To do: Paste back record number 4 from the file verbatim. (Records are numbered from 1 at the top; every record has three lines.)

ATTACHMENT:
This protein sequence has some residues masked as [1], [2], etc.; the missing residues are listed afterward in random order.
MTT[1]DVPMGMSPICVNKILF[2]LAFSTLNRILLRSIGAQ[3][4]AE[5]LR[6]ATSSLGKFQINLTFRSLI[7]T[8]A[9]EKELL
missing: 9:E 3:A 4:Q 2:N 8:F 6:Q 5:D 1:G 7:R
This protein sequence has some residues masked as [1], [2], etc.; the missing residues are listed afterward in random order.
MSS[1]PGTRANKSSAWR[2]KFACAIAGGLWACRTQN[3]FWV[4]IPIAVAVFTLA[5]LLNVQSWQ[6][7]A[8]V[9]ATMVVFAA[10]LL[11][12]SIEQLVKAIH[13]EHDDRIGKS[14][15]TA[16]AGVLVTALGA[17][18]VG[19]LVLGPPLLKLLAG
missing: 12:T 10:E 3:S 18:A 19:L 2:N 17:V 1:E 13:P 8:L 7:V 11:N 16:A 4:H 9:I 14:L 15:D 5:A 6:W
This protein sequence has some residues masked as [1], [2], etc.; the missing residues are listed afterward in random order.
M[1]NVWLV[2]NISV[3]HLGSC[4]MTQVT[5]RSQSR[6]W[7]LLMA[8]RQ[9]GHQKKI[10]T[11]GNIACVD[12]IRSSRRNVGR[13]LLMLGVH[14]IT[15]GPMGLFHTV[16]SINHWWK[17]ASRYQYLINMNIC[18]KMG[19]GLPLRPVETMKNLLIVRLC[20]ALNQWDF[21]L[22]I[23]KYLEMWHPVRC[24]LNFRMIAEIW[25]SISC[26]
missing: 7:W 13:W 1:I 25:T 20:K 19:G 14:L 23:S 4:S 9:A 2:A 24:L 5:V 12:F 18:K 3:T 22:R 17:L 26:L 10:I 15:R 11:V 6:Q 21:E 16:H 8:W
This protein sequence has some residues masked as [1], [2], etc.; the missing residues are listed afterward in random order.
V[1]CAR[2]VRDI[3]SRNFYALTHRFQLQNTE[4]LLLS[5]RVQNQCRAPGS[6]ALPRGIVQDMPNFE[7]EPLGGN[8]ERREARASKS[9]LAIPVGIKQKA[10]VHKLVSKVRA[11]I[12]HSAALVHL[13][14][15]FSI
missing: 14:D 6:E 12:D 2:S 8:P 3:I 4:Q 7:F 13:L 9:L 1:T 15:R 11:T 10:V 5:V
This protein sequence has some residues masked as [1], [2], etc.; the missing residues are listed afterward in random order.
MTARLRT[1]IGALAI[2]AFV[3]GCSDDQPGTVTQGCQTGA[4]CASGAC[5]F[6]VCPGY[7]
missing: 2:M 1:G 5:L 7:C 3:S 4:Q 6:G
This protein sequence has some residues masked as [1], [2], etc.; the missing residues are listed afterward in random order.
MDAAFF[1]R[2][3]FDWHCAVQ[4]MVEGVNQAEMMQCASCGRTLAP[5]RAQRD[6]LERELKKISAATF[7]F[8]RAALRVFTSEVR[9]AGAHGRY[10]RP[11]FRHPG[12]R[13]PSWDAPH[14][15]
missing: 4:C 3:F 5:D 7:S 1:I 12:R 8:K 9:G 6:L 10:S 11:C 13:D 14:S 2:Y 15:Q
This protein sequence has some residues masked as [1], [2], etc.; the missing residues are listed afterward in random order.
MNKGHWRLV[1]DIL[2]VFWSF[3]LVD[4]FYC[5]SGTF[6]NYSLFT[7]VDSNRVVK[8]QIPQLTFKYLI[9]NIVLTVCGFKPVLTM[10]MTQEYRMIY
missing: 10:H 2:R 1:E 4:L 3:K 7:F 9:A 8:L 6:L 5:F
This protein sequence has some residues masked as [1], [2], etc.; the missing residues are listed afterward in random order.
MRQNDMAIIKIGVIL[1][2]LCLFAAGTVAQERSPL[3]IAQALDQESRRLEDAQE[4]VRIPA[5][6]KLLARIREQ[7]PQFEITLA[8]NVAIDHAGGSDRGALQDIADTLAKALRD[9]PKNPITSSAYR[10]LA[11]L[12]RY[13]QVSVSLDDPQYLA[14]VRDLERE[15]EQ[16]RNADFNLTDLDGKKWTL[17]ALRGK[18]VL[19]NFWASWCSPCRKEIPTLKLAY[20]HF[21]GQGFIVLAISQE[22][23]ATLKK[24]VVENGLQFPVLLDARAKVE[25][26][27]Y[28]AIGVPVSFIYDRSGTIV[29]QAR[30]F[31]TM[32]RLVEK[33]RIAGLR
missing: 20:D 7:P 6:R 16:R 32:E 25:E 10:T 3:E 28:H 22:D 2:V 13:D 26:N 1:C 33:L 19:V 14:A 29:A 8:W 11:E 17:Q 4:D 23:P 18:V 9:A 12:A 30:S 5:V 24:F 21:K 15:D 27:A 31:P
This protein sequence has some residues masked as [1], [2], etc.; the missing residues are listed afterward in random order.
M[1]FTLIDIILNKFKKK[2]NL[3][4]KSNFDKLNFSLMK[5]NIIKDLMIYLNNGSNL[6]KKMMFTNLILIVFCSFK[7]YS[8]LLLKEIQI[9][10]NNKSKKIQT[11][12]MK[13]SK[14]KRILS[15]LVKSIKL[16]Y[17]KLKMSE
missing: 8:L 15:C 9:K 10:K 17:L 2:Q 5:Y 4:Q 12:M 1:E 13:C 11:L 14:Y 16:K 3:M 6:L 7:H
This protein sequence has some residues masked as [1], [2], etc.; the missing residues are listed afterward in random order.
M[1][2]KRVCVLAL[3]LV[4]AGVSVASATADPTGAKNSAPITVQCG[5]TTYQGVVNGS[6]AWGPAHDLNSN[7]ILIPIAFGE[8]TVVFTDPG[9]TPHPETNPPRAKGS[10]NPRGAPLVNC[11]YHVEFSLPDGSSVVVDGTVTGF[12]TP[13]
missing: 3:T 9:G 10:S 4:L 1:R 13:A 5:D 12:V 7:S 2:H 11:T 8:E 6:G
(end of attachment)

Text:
This protein sequence has some residues masked as [1], [2], etc.; the missing residues are listed afterward in random order.
V[1]CAR[2]VRDI[3]SRNFYALTHRFQLQNTE[4]LLLS[5]RVQNQCRAPGS[6]ALPRGIVQDMPNFE[7]EPLGGN[8]ERREARASKS[9]LAIPVGIKQKA[10]VHKLVSKVRA[11]I[12]HSAALVHL[13][14][15]FSI
missing: 14:D 6:E 12:D 2:S 8:P 3:I 4:Q 7:F 13:L 9:L 1:T 15:R 11:T 10:V 5:V